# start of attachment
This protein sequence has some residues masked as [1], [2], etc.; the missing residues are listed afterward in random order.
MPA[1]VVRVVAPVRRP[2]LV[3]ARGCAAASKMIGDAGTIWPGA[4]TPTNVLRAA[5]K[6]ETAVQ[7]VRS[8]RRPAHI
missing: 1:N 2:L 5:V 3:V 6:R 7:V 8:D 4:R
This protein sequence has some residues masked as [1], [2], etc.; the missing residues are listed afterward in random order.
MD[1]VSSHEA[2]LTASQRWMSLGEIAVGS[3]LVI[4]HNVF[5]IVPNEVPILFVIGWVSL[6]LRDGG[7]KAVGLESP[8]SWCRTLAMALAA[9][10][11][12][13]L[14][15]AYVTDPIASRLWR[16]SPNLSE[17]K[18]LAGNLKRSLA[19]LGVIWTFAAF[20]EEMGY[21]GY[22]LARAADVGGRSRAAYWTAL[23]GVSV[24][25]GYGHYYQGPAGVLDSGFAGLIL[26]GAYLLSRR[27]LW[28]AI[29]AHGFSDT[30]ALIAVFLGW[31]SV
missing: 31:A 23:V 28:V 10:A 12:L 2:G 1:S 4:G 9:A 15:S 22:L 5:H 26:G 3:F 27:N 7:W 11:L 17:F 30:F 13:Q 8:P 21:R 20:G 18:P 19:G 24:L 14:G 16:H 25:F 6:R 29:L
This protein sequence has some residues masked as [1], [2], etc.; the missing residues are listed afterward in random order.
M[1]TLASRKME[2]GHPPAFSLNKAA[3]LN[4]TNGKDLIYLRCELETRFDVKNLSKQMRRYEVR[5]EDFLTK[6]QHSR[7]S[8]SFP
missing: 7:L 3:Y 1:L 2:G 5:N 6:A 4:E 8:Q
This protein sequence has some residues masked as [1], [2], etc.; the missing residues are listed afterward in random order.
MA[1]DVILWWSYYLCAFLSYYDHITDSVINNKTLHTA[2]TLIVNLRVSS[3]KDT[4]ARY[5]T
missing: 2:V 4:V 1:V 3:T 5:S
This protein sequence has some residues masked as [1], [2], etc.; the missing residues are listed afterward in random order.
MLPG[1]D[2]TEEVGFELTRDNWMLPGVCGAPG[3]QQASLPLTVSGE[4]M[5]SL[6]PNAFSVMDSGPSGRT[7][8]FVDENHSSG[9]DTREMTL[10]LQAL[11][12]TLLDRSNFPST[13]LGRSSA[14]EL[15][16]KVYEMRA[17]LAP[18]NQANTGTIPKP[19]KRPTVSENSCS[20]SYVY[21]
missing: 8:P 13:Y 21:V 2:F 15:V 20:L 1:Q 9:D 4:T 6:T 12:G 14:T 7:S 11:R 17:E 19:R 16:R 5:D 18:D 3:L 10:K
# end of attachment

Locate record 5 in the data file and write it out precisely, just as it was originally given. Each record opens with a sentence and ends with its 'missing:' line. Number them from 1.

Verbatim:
This protein sequence has some residues masked as [1], [2], etc.; the missing residues are listed afterward in random order.
MLPG[1]D[2]TEEVGFELTRDNWMLPGVCGAPG[3]QQASLPLTVSGE[4]M[5]SL[6]PNAFSVMDSGPSGRT[7][8]FVDENHSSG[9]DTREMTL[10]LQAL[11][12]TLLDRSNFPST[13]LGRSSA[14]EL[15][16]KVYEMRA[17]LAP[18]NQANTGTIPKP[19]KRPTVSENSCS[20]SYVY[21]
missing: 8:P 13:Y 21:V 2:F 15:V 20:L 1:Q 9:D 4:T 6:T 12:G 14:T 7:S 11:R 17:E 19:R 16:R 5:D 18:D 3:L 10:K